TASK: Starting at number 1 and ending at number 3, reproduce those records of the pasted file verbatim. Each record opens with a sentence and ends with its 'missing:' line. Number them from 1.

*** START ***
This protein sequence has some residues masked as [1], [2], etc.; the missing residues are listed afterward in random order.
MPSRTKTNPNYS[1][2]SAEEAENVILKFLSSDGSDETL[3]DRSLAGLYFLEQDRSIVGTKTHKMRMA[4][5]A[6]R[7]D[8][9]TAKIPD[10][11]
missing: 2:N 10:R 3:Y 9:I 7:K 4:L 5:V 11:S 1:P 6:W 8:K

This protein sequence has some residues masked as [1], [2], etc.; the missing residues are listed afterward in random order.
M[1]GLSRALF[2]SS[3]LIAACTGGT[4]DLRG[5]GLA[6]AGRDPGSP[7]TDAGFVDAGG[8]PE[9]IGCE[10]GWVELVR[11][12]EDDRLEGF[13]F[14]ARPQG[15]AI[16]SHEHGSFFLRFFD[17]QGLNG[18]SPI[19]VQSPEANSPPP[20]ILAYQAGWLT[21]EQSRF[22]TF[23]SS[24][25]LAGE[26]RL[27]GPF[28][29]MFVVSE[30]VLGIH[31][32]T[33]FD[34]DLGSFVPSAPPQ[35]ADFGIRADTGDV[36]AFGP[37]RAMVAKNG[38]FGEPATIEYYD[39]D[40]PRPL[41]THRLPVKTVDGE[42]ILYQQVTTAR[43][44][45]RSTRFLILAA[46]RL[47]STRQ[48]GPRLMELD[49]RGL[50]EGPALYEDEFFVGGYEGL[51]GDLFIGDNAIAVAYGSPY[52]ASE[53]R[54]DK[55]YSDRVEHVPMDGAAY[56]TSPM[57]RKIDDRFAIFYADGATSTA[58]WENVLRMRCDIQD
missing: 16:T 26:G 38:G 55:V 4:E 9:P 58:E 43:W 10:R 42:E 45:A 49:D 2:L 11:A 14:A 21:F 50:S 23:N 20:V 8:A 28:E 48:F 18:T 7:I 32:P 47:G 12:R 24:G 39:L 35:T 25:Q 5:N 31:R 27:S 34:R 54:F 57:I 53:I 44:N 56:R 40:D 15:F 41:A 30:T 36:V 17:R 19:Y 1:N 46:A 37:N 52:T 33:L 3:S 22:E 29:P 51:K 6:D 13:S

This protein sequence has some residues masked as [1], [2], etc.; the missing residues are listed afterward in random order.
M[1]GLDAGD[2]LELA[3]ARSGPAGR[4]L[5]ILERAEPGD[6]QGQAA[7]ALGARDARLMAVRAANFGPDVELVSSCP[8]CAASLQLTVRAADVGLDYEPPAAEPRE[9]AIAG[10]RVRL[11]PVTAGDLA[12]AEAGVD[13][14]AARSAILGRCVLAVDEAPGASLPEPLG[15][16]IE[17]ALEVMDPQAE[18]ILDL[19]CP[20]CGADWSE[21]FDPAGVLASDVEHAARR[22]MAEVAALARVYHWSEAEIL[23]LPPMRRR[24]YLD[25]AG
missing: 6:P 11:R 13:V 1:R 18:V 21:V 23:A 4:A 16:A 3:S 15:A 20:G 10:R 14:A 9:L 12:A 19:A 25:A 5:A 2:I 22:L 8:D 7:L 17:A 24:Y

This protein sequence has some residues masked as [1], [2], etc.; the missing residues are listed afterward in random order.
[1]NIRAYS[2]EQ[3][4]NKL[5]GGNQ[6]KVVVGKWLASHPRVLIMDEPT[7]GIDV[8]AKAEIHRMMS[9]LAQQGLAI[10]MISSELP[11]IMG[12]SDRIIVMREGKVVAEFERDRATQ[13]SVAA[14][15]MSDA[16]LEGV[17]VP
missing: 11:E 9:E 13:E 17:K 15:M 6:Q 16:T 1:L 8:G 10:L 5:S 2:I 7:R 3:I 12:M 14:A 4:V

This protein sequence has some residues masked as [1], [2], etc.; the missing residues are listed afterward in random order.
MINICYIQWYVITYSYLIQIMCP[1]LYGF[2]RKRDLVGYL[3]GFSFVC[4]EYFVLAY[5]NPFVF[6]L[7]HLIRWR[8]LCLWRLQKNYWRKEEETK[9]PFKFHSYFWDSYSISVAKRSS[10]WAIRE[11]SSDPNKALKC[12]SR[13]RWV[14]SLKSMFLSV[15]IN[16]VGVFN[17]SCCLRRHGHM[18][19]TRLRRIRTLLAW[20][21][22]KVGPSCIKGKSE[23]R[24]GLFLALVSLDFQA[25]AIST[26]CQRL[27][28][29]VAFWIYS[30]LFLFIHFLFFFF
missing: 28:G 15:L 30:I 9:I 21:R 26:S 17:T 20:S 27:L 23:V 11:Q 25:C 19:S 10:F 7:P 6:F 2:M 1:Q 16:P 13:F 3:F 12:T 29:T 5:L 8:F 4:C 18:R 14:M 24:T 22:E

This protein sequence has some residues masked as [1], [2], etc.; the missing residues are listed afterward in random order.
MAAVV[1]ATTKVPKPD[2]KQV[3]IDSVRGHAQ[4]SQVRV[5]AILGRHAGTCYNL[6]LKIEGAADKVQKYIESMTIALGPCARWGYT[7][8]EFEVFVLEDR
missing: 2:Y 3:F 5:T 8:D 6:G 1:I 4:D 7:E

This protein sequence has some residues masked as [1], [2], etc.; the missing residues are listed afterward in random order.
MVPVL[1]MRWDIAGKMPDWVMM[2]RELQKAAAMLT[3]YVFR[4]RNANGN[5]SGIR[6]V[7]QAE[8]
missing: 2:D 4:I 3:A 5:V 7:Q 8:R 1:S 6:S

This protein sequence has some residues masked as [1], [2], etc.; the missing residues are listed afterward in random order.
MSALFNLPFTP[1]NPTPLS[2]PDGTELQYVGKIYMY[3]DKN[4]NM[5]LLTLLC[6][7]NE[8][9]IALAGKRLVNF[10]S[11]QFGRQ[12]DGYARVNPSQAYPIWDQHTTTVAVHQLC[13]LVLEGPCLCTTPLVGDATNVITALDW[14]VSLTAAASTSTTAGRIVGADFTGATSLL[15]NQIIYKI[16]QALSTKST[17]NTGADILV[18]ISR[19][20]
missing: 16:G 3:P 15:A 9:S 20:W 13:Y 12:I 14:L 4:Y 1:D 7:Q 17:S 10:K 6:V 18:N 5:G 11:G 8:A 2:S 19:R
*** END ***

This protein sequence has some residues masked as [1], [2], etc.; the missing residues are listed afterward in random order.
MPSRTKTNPNYS[1][2]SAEEAENVILKFLSSDGSDETL[3]DRSLAGLYFLEQDRSIVGTKTHKMRMA[4][5]A[6]R[7]D[8][9]TAKIPD[10][11]
missing: 2:N 10:R 3:Y 9:I 7:K 4:L 5:V 11:S 1:P 6:W 8:K

This protein sequence has some residues masked as [1], [2], etc.; the missing residues are listed afterward in random order.
M[1]GLSRALF[2]SS[3]LIAACTGGT[4]DLRG[5]GLA[6]AGRDPGSP[7]TDAGFVDAGG[8]PE[9]IGCE[10]GWVELVR[11][12]EDDRLEGF[13]F[14]ARPQG[15]AI[16]SHEHGSFFLRFFD[17]QGLNG[18]SPI[19]VQSPEANSPPP[20]ILAYQAGWLT[21]EQSRF[22]TF[23]SS[24][25]LAGE[26]RL[27]GPF[28][29]MFVVSE[30]VLGIH[31][32]T[33]FD[34]DLGSFVPSAPPQ[35]ADFGIRADTGDV[36]AFGP[37]RAMVAKNG[38]FGEPATIEYYD[39]D[40]PRPL[41]THRLPVKTVDGE[42]ILYQQVTTAR[43][44][45]RSTRFLILAA[46]RL[47]STRQ[48]GPRLMELD[49]RGL[50]EGPALYEDEFFVGGYEGL[51]GDLFIGDNAIAVAYGSPY[52]ASE[53]R[54]DK[55]YSDRVEHVPMDGAAY[56]TSPM[57]RKIDDRFAIFYADGATSTA[58]WENVLRMRCDIQD
missing: 16:T 26:G 38:G 55:V 4:E 9:P 58:E 43:W 10:R 42:E 45:A 49:D 2:L 11:A 14:A 21:F 50:S 23:N 20:V 8:A 28:E 48:F 18:T 7:I 32:P 47:G 12:R 24:G 39:L 35:T 25:Q 5:N 31:R 27:S 34:R 54:F 57:I 53:I 44:N 56:R 40:D 15:F 41:A 30:T 36:V 17:R 19:Y 1:N 46:A 37:N 52:T 33:L 3:S 22:E 29:P 51:K 6:D 13:S

This protein sequence has some residues masked as [1], [2], etc.; the missing residues are listed afterward in random order.
M[1]GLDAGD[2]LELA[3]ARSGPAGR[4]L[5]ILERAEPGD[6]QGQAA[7]ALGARDARLMAVRAANFGPDVELVSSCP[8]CAASLQLTVRAADVGLDYEPPAAEPRE[9]AIAG[10]RVRL[11]PVTAGDLA[12]AEAGVD[13][14]AARSAILGRCVLAVDEAPGASLPEPLG[15][16]IE[17]ALEVMDPQAE[18]ILDL[19]CP[20]CGADWSE[21]FDPAGVLASDVEHAARR[22]MAEVAALARVYHWSEAEIL[23]LPPMRRR[24]YLD[25]AG
missing: 6:P 11:R 13:V 1:R 18:V 21:V 23:A 4:A 16:A 3:S 15:A 20:G 10:R 14:A 9:L 12:A 19:A 25:A 5:A 2:I 22:L 8:D 7:L 17:A 24:Y